As a DJ, how much of your sets are generally prepared in advance versus improvised spontaneously on the decks?
As far as track selection goes I never pre-plan, unless I'm playing a really big show and I'm extremely nervous -- then I'll pick out some things I want to play. Other than that I do a lot of edits, tons of edits -- that really takes up a lot of time. But at a club you have to see what the crowd is like, what they respond to, and take it from there. It's more fun to be spontaneous.
What have been some of your favorite stops on the tour so far?
We're pretty fortunate to be able to play the venues that we like. It's always a pleasure to play in Germany. I'm definitely looking forward to playing the UK -- it's always fun there, a madhouse! And it's really nice that we're going to finish the tour in Japan: it's always a special place and I'm very much looking forward to playing some of the songs there.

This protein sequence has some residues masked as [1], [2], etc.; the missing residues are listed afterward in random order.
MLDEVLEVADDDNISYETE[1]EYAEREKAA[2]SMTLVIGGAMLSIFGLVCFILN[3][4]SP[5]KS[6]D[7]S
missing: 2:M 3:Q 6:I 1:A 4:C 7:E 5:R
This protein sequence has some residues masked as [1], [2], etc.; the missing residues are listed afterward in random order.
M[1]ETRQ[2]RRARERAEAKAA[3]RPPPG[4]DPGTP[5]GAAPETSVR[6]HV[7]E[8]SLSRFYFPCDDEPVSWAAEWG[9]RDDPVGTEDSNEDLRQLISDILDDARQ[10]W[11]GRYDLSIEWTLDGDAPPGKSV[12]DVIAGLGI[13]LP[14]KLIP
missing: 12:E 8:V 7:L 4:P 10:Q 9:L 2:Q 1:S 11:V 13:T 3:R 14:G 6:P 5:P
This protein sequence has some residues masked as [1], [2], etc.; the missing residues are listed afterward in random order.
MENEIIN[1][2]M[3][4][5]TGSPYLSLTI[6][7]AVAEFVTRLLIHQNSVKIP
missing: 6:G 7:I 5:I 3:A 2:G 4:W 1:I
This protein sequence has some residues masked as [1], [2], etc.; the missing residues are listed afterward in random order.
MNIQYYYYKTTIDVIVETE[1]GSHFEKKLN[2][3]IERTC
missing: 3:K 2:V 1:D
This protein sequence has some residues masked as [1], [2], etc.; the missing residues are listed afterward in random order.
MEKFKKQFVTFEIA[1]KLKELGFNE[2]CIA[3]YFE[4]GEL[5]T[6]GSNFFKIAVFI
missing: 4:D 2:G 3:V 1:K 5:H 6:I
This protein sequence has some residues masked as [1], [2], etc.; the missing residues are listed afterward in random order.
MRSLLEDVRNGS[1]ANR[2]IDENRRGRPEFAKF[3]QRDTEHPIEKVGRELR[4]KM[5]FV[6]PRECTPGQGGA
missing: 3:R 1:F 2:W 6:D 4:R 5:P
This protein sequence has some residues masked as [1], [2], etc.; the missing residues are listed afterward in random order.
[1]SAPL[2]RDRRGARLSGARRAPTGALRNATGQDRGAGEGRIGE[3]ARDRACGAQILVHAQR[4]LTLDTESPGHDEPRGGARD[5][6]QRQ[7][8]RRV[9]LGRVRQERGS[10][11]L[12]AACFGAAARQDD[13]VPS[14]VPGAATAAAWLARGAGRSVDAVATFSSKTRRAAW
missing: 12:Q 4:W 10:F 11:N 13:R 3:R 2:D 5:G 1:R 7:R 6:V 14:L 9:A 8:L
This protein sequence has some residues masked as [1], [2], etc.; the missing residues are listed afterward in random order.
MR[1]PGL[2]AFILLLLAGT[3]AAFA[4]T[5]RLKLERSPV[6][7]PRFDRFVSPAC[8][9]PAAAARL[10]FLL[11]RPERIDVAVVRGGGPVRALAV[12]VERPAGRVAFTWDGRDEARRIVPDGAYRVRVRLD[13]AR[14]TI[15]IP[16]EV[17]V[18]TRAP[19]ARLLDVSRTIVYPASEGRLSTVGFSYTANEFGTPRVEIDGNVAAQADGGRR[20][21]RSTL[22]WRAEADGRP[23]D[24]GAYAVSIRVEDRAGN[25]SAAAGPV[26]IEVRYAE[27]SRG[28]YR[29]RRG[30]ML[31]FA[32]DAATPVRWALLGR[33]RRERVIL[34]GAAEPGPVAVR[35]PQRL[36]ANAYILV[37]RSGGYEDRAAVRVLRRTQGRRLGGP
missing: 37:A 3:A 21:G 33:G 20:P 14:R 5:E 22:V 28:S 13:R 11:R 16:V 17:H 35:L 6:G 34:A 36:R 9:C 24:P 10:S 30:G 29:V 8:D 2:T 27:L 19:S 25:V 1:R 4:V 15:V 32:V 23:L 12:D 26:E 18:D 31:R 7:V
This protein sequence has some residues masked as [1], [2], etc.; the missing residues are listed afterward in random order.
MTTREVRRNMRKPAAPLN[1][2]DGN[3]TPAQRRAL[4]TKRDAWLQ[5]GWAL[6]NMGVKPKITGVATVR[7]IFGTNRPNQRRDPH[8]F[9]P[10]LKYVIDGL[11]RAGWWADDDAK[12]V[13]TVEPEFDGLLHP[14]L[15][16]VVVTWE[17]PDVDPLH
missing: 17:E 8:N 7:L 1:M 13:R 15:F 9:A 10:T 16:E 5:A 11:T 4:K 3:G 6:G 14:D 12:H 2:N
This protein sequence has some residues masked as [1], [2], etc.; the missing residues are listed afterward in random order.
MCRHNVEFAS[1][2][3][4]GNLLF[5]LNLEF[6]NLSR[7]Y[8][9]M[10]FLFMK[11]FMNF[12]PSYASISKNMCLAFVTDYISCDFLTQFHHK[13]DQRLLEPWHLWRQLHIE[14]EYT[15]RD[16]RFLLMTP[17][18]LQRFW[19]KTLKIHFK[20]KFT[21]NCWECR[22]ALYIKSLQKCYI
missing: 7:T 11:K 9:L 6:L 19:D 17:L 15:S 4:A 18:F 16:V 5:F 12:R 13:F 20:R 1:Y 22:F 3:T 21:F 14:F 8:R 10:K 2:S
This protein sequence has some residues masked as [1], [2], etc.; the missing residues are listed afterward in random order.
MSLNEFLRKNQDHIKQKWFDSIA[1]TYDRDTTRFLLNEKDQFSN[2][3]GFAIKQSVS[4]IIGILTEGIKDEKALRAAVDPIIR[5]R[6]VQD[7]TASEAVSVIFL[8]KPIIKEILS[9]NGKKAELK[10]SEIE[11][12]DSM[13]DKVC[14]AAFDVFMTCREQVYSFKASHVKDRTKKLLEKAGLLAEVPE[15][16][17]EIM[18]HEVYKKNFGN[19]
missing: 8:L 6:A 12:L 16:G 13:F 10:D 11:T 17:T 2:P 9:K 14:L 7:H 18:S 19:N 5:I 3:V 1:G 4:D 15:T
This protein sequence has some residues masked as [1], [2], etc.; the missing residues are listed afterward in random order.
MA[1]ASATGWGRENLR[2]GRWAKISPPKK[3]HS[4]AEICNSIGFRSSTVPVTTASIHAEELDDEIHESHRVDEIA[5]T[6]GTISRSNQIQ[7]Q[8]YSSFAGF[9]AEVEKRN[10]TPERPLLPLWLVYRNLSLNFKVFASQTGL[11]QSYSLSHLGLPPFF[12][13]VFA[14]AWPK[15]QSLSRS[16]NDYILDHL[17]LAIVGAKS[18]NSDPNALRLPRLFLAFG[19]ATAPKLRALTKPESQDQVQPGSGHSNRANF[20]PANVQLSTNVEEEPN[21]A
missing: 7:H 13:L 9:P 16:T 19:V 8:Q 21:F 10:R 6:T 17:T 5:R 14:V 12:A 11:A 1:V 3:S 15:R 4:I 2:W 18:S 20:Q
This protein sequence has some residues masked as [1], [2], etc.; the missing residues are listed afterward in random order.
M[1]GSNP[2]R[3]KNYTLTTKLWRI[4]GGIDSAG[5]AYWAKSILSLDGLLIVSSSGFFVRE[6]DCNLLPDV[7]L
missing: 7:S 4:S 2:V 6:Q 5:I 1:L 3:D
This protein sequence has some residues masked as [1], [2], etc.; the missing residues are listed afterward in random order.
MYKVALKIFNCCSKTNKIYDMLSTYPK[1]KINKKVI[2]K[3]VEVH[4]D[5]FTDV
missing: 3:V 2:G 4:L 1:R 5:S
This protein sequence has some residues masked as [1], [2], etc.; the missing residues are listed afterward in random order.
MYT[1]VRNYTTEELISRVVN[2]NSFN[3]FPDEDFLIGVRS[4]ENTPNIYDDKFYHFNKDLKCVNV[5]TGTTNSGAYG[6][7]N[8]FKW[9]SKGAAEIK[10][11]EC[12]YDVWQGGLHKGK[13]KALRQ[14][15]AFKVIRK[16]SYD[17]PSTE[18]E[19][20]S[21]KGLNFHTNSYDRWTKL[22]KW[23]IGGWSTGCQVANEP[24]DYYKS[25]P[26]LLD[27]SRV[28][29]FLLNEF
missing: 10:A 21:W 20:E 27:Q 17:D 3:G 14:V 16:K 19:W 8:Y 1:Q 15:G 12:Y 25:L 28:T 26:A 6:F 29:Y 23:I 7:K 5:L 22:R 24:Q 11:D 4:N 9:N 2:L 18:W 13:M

You're also touring with Marc Houle, who is supporting his own new album Drift. What can you tell us about your personal and creative relationship over the years?
It's really funny that me and Marc are going on an album tour together, because I remember back in the '90s when we were living together, sitting there saying "Oh wouldn't that be great if one day we were on tour together somewhere in the world?" And now it's actually happening. We've been friends for so long, and have a really good dynamic together. We're quite different in our approaches to things but together we make a really good team.
Did you exchange feedback while working on your respective albums?